Monosodium iodoacetate (MIA) is a widely recognized agent for inducing cartilage degradation and inflammation in animal models. In this study, we systematically investigated the dose-and time-dependent effects of MIA on cartilage degradation in the knees of rats. We evaluated knee diameter, knee bend score, and the levels of pro-inflammatory cytokines (IL-1 and IL-8) and cartilage degradation markers (CTX-II) to gain insights into cartilage damage and inflammation progression. Wistar rats were categorized into groups receiving various doses of MIA via intra-articular injection (0.1 mg, 0.5 mg, 1 mg, 3 mg, and 5 mg) and were observed at multiple time intervals (2, 4, 6, 8, 10, and 12 weeks). We measured knee diameter to gauge joint swelling, assigned knee bend scores to assess functional limitations, and analyzed synovial fluid samples for IL-1β, IL-8, and CTX-II levels. Our data show that low-dose MIA increases pain sensitivity, knee diameter, inflammatory cytokines IL-1β and IL-8, and CTX-II levels, which progress slowly over 12 weeks. On the other hand, higher dosages of MIA caused cartilage deterioration after two weeks, followed by an increase in inflammatory cytokines. This research sheds light on MIA administration's dose-and time-dependent effects on cartilage breakdown and inflammation in rat knee joints. Analyzing knee diameter, knee bend score, IL-1β, IL-8, and CTX-II as evaluation parameters provides a multidimensional perspective of cartilage injury and inflammatory dynamics. These findings help us comprehend cartilage-related illnesses and have implications for future research on therapeutic approaches for cartilage disorders.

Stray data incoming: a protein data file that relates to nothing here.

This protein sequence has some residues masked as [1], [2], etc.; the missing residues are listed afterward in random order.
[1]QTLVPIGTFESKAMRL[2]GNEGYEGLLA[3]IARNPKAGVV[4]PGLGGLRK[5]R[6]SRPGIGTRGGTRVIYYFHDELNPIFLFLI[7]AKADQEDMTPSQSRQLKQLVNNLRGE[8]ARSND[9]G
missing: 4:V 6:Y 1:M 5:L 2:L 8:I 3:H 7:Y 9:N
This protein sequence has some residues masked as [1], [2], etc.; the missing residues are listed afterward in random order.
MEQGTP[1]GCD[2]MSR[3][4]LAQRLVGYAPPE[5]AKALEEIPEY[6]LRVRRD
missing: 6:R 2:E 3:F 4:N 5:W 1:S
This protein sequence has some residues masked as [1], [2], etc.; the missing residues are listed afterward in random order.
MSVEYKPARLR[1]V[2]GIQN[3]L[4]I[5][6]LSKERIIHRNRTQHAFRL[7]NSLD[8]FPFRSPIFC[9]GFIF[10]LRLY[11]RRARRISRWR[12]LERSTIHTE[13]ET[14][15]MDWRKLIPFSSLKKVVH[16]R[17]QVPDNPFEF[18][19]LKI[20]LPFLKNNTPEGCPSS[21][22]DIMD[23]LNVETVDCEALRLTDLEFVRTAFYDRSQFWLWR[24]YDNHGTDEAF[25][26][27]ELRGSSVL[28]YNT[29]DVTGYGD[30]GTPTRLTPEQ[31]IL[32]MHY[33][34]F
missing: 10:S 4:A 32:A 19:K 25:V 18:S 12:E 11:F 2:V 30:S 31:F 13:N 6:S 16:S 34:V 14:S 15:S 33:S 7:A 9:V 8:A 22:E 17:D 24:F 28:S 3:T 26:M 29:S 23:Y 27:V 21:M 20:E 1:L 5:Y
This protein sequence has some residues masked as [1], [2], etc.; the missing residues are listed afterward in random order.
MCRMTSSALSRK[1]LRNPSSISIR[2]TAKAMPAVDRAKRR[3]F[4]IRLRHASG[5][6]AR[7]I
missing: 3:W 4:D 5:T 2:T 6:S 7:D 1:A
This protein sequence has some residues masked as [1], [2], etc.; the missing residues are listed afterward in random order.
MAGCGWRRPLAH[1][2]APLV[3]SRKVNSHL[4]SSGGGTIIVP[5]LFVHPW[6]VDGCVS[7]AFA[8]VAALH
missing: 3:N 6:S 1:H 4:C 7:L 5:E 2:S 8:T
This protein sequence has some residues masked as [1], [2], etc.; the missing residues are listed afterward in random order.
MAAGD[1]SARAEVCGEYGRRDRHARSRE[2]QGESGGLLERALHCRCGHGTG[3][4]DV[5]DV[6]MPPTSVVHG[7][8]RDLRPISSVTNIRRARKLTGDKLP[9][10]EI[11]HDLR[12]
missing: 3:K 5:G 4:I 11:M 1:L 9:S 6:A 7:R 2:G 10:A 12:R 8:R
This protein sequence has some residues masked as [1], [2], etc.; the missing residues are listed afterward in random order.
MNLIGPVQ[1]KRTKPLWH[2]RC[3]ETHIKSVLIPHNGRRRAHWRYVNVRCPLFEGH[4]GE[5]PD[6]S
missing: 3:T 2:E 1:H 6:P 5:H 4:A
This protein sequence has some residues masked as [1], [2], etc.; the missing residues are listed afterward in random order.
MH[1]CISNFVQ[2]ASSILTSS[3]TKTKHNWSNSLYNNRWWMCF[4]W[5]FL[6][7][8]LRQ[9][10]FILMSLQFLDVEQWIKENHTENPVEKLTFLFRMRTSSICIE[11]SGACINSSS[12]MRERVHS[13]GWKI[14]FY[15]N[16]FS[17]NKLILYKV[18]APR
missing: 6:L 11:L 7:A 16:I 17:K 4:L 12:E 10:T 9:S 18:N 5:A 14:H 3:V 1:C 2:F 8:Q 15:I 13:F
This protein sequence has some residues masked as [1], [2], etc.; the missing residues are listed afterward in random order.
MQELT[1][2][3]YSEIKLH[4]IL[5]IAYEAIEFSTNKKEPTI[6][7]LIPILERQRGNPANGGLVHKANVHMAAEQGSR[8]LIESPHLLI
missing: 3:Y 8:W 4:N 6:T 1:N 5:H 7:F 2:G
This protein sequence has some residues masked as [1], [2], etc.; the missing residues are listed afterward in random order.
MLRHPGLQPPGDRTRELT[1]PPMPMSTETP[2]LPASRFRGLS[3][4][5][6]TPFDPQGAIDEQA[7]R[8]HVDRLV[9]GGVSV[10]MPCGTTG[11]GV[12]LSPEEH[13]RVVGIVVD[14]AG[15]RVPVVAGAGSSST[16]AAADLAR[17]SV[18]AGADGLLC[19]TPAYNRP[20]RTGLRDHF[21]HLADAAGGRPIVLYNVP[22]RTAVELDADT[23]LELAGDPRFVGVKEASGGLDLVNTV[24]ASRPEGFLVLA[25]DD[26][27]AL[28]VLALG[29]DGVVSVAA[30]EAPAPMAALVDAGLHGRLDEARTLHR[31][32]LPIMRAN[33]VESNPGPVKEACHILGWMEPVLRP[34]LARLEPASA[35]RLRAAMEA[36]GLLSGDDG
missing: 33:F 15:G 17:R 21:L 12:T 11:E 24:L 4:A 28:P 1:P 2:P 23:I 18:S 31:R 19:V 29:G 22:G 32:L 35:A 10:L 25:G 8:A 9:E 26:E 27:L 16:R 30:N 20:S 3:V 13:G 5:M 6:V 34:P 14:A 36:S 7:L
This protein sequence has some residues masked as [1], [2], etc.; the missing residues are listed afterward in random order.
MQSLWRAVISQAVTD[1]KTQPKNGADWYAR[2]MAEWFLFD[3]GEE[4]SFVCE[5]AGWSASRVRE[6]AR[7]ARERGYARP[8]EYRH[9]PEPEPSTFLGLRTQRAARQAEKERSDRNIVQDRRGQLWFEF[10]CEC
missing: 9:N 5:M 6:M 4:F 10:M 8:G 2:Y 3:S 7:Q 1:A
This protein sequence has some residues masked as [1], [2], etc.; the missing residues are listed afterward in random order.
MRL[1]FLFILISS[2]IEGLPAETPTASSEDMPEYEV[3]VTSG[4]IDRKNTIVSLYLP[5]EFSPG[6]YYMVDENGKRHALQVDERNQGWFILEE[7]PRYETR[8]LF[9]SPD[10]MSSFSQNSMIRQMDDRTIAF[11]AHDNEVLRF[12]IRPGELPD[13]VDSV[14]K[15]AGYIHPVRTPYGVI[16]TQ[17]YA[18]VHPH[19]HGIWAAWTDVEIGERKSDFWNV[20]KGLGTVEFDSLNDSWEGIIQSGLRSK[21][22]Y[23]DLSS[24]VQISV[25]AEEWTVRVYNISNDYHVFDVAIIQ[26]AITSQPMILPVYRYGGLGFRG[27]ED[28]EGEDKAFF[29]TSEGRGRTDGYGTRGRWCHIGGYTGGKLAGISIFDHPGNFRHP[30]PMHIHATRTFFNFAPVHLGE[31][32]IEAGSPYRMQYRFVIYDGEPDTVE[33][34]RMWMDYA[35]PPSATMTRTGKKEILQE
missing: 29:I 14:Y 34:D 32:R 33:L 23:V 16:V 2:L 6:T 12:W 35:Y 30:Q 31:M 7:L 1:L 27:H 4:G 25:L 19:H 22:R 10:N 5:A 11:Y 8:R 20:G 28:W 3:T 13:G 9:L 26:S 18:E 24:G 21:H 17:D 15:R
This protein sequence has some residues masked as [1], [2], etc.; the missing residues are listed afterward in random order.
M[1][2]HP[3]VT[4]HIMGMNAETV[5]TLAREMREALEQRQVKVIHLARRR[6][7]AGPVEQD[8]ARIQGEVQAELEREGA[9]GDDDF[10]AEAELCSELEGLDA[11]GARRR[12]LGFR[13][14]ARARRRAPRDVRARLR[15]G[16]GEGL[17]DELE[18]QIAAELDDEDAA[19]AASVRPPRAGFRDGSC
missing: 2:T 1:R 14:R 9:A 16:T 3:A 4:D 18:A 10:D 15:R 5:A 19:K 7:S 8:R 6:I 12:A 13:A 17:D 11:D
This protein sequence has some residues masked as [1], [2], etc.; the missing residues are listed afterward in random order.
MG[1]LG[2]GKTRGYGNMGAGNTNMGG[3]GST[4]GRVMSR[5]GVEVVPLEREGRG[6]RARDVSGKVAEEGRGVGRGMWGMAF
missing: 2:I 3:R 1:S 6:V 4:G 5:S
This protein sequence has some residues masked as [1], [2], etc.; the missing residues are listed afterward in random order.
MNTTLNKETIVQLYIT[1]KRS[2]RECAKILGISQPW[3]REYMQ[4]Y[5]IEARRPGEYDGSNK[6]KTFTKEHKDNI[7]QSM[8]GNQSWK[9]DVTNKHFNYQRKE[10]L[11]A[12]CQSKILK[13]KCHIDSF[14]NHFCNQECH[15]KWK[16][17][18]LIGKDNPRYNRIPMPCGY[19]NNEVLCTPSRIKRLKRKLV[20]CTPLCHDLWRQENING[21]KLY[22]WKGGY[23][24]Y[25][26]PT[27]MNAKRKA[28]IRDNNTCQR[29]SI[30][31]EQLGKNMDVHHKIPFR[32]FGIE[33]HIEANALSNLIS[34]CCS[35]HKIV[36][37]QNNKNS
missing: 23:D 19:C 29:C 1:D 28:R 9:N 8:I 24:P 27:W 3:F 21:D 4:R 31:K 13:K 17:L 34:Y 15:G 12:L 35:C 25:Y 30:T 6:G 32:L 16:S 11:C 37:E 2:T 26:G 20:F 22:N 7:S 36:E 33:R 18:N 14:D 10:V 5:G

Original languageEnglish
Pages (from-to)1065-1070
Number of pages6
JournalResearch Journal of Pharmacy and Technology
Issue number3
Publication statusPublished - Mar 2024


  • CTX-II
  • IL-1β
  • IL-8
  • Monosodium iodoacetate
  • Osteoarthritis


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